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J Physiol. 2016 Sep 1;594(17):4727-40. doi: 10.1113/JP271745. Epub 2016 Apr 24.

Programming of maternal and offspring disease: impact of growth restriction, fetal sex and transmission across generations.

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Department of Physiology, Faculty of Medicine, Dentistry and Health Sciences, School of Biomedical Sciences, University of Melbourne, Parkville, Victoria, 3010, Australia.
School of Biomedical Sciences, University of Queensland, St Lucia, Queensland, 4072, Australia.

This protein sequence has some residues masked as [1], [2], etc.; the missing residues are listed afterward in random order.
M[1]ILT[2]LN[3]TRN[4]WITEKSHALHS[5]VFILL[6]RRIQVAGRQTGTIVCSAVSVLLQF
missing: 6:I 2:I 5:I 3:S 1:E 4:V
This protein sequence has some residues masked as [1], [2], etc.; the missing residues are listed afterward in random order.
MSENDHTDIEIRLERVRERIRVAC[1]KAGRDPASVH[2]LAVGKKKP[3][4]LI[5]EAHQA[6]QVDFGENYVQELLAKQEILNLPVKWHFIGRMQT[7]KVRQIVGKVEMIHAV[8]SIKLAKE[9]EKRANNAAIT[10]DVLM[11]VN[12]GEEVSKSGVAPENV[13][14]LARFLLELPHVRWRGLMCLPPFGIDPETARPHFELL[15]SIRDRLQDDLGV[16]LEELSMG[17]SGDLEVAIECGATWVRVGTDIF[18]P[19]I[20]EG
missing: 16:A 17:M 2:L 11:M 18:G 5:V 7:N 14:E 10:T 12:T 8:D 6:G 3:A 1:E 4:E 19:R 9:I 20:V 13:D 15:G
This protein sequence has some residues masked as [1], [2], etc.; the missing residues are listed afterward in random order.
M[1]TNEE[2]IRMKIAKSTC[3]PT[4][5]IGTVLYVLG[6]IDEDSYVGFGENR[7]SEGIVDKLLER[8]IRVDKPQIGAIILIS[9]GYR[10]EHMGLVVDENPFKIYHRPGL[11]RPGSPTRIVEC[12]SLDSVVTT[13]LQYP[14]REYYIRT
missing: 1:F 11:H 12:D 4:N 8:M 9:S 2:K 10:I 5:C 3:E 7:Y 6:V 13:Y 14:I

Babies born small are at an increased risk of developing myriad adult diseases. While growth restriction increases disease risk in all individuals, often a second hit is required to unmask 'programmed' impairments in physiology. Programmed disease outcomes are demonstrated more commonly in male offspring compared with females, with these sex-specific outcomes partly attributed to different placenta-regulated growth strategies of the male and female fetus. Pregnancy is known to be a major risk factor for unmasking a number of conditions and can be considered a 'second hit' for women who were born small. As such, female offspring often develop impairments of physiology for the first time during pregnancy that present as pregnancy complications. Numerous maternal stressors can further increase the risk of developing a maternal complication during pregnancy. Importantly, these maternal complications can have long-term consequences for both the mother after pregnancy and the developing fetus. Conditions such as preeclampsia, gestational diabetes and hypertension as well as thyroid, liver and kidney diseases are all conditions that can complicate pregnancy and have long-term consequences for maternal and offspring health. Babies born to mothers who develop these conditions are often at a greater risk of developing disease in adulthood. This has implications as a mechanism for transmission of disease across generations. In this review, we discuss the evidence surrounding long-term intergenerational implications of being born small and/or experiencing stress during pregnancy on programming outcomes.

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